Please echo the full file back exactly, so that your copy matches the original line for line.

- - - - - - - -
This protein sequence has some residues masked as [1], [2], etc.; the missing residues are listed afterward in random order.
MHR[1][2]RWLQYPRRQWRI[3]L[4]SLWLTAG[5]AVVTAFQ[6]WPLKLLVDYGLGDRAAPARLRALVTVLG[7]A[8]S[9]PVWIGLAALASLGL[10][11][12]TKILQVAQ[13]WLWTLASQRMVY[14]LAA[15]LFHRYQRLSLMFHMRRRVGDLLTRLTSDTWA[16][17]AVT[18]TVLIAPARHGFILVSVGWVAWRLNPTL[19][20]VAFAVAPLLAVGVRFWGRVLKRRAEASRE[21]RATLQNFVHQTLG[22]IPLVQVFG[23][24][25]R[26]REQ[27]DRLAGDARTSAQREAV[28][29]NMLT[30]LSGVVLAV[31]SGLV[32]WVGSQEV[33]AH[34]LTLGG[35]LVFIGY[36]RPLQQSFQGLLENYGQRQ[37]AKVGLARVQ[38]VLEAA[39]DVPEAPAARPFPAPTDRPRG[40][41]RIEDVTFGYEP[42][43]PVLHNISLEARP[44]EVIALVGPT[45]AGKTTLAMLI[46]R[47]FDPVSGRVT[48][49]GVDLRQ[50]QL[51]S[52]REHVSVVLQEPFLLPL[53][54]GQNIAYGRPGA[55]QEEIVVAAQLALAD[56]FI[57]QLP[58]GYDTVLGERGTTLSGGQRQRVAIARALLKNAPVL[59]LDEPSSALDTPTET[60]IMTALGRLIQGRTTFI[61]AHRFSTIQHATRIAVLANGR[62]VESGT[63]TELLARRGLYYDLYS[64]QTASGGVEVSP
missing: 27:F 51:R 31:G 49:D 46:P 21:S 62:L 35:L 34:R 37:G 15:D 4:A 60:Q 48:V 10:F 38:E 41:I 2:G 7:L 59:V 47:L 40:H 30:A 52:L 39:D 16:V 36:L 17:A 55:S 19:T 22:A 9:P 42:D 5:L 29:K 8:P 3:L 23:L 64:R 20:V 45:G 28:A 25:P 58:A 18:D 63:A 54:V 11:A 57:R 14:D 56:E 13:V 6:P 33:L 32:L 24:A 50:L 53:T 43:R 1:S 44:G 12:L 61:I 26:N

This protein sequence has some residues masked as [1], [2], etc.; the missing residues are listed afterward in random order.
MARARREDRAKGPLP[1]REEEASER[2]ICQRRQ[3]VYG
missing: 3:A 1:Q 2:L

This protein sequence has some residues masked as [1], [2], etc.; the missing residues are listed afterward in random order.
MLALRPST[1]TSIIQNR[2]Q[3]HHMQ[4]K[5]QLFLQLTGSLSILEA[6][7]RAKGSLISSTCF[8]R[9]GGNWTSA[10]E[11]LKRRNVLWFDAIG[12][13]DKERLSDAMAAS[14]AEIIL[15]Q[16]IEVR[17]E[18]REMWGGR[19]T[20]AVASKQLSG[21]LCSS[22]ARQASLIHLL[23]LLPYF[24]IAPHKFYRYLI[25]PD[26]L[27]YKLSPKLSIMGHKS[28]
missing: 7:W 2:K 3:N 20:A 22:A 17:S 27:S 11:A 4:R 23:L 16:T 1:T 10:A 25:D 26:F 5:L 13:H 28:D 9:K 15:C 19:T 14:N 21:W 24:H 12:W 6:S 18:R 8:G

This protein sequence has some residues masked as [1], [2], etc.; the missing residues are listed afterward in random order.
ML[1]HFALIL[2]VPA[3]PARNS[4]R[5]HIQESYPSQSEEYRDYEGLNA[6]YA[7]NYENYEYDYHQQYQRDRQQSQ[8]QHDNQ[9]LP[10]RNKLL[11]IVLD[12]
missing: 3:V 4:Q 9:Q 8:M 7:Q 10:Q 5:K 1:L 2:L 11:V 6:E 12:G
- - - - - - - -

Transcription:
This protein sequence has some residues masked as [1], [2], etc.; the missing residues are listed afterward in random order.
MHR[1][2]RWLQYPRRQWRI[3]L[4]SLWLTAG[5]AVVTAFQ[6]WPLKLLVDYGLGDRAAPARLRALVTVLG[7]A[8]S[9]PVWIGLAALASLGL[10][11][12]TKILQVAQ[13]WLWTLASQRMVY[14]LAA[15]LFHRYQRLSLMFHMRRRVGDLLTRLTSDTWA[16][17]AVT[18]TVLIAPARHGFILVSVGWVAWRLNPTL[19][20]VAFAVAPLLAVGVRFWGRVLKRRAEASRE[21]RATLQNFVHQTLG[22]IPLVQVFG[23][24][25]R[26]REQ[27]DRLAGDARTSAQREAV[28][29]NMLT[30]LSGVVLAV[31]SGLV[32]WVGSQEV[33]AH[34]LTLGG[35]LVFIGY[36]RPLQQSFQGLLENYGQRQ[37]AKVGLARVQ[38]VLEAA[39]DVPEAPAARPFPAPTDRPRG[40][41]RIEDVTFGYEP[42][43]PVLHNISLEARP[44]EVIALVGPT[45]AGKTTLAMLI[46]R[47]FDPVSGRVT[48][49]GVDLRQ[50]QL[51]S[52]REHVSVVLQEPFLLPL[53][54]GQNIAYGRPGA[55]QEEIVVAAQLALAD[56]FI[57]QLP[58]GYDTVLGERGTTLSGGQRQRVAIARALLKNAPVL[59]LDEPSSALDTPTET[60]IMTALGRLIQGRTTFI[61]AHRFSTIQHATRIAVLANGR[62]VESGT[63]TELLARRGLYYDLYS[64]QTASGGVEVSP
missing: 27:F 51:R 31:G 49:D 46:P 21:S 62:L 35:L 34:R 37:G 15:D 4:A 60:Q 48:V 10:F 38:E 41:I 2:G 7:L 59:V 47:L 40:H 30:A 52:L 39:D 16:V 36:L 17:A 55:S 19:T 22:A 9:P 42:D 5:L 29:K 8:P 3:L 23:L 64:R 20:V 45:G 28:A 25:P 58:A 18:D 63:A 54:V 11:A 57:R 14:D 56:E 13:V 6:P 33:L 32:L 24:A 50:L 53:T 43:R 1:S 44:G 12:L 61:I 26:N

This protein sequence has some residues masked as [1], [2], etc.; the missing residues are listed afterward in random order.
MARARREDRAKGPLP[1]REEEASER[2]ICQRRQ[3]VYG
missing: 3:A 1:Q 2:L

This protein sequence has some residues masked as [1], [2], etc.; the missing residues are listed afterward in random order.
MLALRPST[1]TSIIQNR[2]Q[3]HHMQ[4]K[5]QLFLQLTGSLSILEA[6][7]RAKGSLISSTCF[8]R[9]GGNWTSA[10]E[11]LKRRNVLWFDAIG[12][13]DKERLSDAMAAS[14]AEIIL[15]Q[16]IEVR[17]E[18]REMWGGR[19]T[20]AVASKQLSG[21]LCSS[22]ARQASLIHLL[23]LLPYF[24]IAPHKFYRYLI[25]PD[26]L[27]YKLSPKLSIMGHKS[28]
missing: 7:W 2:K 3:N 20:A 22:A 17:S 27:S 11:A 4:R 23:L 16:T 1:T 10:A 25:D 26:F 5:L 13:H 28:D 9:K 15:C 19:T 14:N 21:W 24:H 12:W 6:S 18:R 8:G

This protein sequence has some residues masked as [1], [2], etc.; the missing residues are listed afterward in random order.
ML[1]HFALIL[2]VPA[3]PARNS[4]R[5]HIQESYPSQSEEYRDYEGLNA[6]YA[7]NYENYEYDYHQQYQRDRQQSQ[8]QHDNQ[9]LP[10]RNKLL[11]IVLD[12]
missing: 3:V 4:Q 9:Q 8:M 7:Q 10:Q 5:K 1:L 2:L 11:V 6:E 12:G